Second, if the defendant has challenged the factual basis of the court's jurisdiction, then a court may consider information extrinsic to the complaint and weigh conflicting evidence to determine its jurisdiction. See Phoenix Consulting Inc., 216 F.3d at 40. The plaintiff has the burden of establishing jurisdiction by a preponderance of the evidence. See, e.g., Kokkonen v. Guardian Life Ins. Co. of Am., 511 U.S. 375, 377 (1994); Moms Against Mercury v. FDA, 483 F.3d 824, 827 (D.C. Cir. 2007); Hollingsworth v. Duff, 444 F. Supp. 2d 61, 63 (D.D.C. 2006).
Once a court "determines that it lacks subject matter jurisdiction, it can proceed no further." Simpkins v. D.C. Gov't, 108 F.3d 366, 371 (D.C. Cir. 1997). Correlatively, if a court is uncertain as to whether jurisdiction exists, it cannot proceed to consider the merits of the case. See, e.g., Steel Co. v. Citizens for a Better Env't, 523 U.S. 83, 101 (1998); Bell v. Hood, 327 U.S. 678, 682 (1946) ("Whether the complaint states a cause of action on which relief could be granted is a question of law and just as issues of fact it must be decided after and not before the court has assumed jurisdiction over the controversy."); United States ex rel. Settlemire v. District of Columbia, 198 F.3d 913, 920 (D.C. Cir. 1999) (stating that Rule 12(b)(1) jurisdictional challenges should be addressed before Rule 12(b)(6) challenges).
A motion to dismiss filed pursuant to Fed.R.Civ.P. 12(b)(6) tests the sufficiency of the complaint. Browning v. Clinton, 292 F.3d 235, 242 (D.C. Cir. 2002). The court must accept as true all of the well-pleaded factual allegations in the complaint but need not accept a plaintiff's legal conclusions. Ashcroft v. Iqbal, 129 S.ct 1937, 1949-50 (2009). "To survive a motion to dismiss, a complaint must contain sufficient factual matter, accepted as true, to `state a claim to relief that is plausible on its face.'" Id. at 1949 (quoting Bell Atl. Corp. v. Twombly, 550 U.S. 544, 570 (2007)). A claim is plausible on its face "when the plaintiff pleads factual content that allows the court to draw the reasonable inference that the defendant is liable for the misconduct alleged." Id. See also Twombly, 550 U.S. at 555 ("Factual allegations must be enough to raise a right to relief above the speculative level."). "In determining whether a complaint states a claim, the court may consider the facts alleged in the complaint, documents attached thereto or incorporated therein, and matters of which it may take judicial notice." Abhe Svoboda, Inc. v. Chao, 508 F.3d 1052, 1059 (D.C. Cir. 2007).
I. Counts I, II, V, and VI
Defendant moves to dismiss Counts I, II, V, and VI for lack of subject matter jurisdiction under the Discretionary Function Exception of the FTCA. For the reasons articulated below, the Court will deny Defendant's motion without prejudice to renew and will order limited jurisdictional discovery.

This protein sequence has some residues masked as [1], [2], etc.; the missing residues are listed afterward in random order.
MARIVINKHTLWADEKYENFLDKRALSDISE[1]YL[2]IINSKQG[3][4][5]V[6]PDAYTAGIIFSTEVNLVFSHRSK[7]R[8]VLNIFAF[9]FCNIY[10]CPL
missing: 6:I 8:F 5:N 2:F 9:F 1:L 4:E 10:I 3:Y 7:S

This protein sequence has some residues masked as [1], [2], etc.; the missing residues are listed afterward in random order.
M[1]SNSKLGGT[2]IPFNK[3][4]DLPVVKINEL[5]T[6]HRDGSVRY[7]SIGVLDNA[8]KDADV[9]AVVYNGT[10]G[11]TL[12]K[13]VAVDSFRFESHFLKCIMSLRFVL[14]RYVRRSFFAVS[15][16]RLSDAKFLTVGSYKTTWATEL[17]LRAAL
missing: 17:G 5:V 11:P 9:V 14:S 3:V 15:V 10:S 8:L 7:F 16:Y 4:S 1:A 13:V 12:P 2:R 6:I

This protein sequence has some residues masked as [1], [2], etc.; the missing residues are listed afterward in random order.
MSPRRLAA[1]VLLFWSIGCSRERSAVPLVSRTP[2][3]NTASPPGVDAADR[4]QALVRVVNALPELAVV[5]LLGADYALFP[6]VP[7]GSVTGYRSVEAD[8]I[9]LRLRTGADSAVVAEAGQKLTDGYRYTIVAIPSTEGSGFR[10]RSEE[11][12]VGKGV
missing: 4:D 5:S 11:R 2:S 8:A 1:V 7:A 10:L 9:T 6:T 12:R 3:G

Defendant does not — and likely cannot — argue that the discretionary function exception applies to Counts III and IV because medical decisions made by government employees during the course of treatment involve professional discretionary decisions grounded in medical science, not governmental policy considerations. See, e.g., Hitchcock v. United States, 665 F.2d 354, 363 (D.C. Cir. 1981) (finding that the Government's decision not to inform patients that a vaccine was recommended, not required, was made for reasons unrelated to public policy considerations); see also Sigman v. United States, 208 F.3d 760, 770 (9th Cir. 2000) ("[These cases stand for the] now well-established principle that the discretionary function exception is intended to shield the government from liability for the exercise of governmental discretion, not to shield the government from claims of garden-variety medical malpractice."); Collazo v. United States, 850 F.2d 1, 3 (1st Cir. 1988) ("[W]here only professional, nongovernmental discretion is at issue, the `discretionary function' exception does not apply.").
A. The FTCA and the Discretionary Function Exception
The United States, as a sovereign, may be sued only to the extent that it has consented to suit by statute. See, e.g., FDIC v. Meyer, 510 U.S. 471, 475 (1994); Kalodner v. Abraham, 310 F.3d 767, 769 (D.C. Cir. 2002). The FTCA waives sovereign immunity in actions against the United States for the negligent or wrongful act or omission of its employees acting within the scope of their employment. 28 U.S.C. § 1346(b)(1) (2006). Cf. United States v. Muniz, 374 U.S. 150, 153-66 (1963) (holding that federal prisoners may sue the United States under the FTCA for injuries sustained while incarcerated). The FTCA "does not create a cause of action against the United States; it allows the United States to be liable if a private party would be liable under similar circumstances in the relevant jurisdiction." Hornbeck Offshore Transp., LLC v. United States, 569 F.3d 506, 508 (D.C. Cir. 2009).
However, the FTCA's waiver of sovereign immunity is subject to several exceptions. Under the discretionary function exception, the United States does not consent to suit for claims (i) "based upon an act or omission of an employee of the Government, exercising due care, in the execution of a statute or regulation, whether or not such statute or regulation be valid" or (ii) "based upon the exercise or performance or the failure to exercise or perform a discretionary function or duty on the part of a federal agency or an employee of the Government, whether or not the discretion involved be abused." 28 U.S.C. § 2680(a). Congress has explained that the purpose of the discretionary function exception is "to protect the ability of the government to proceed with decisionmaking in carrying out its unique and vital functions without `second-guessing' by the courts as to the appropriateness of its policy choices." H.R. Rep. No. 101-1015, at 135 (1991). See also United States v. S. A. Empresa de Viacao Aerea Rio Grandense (Varig Airlines), 467 U.S. 797, 814 (1984) (discussing legislative history).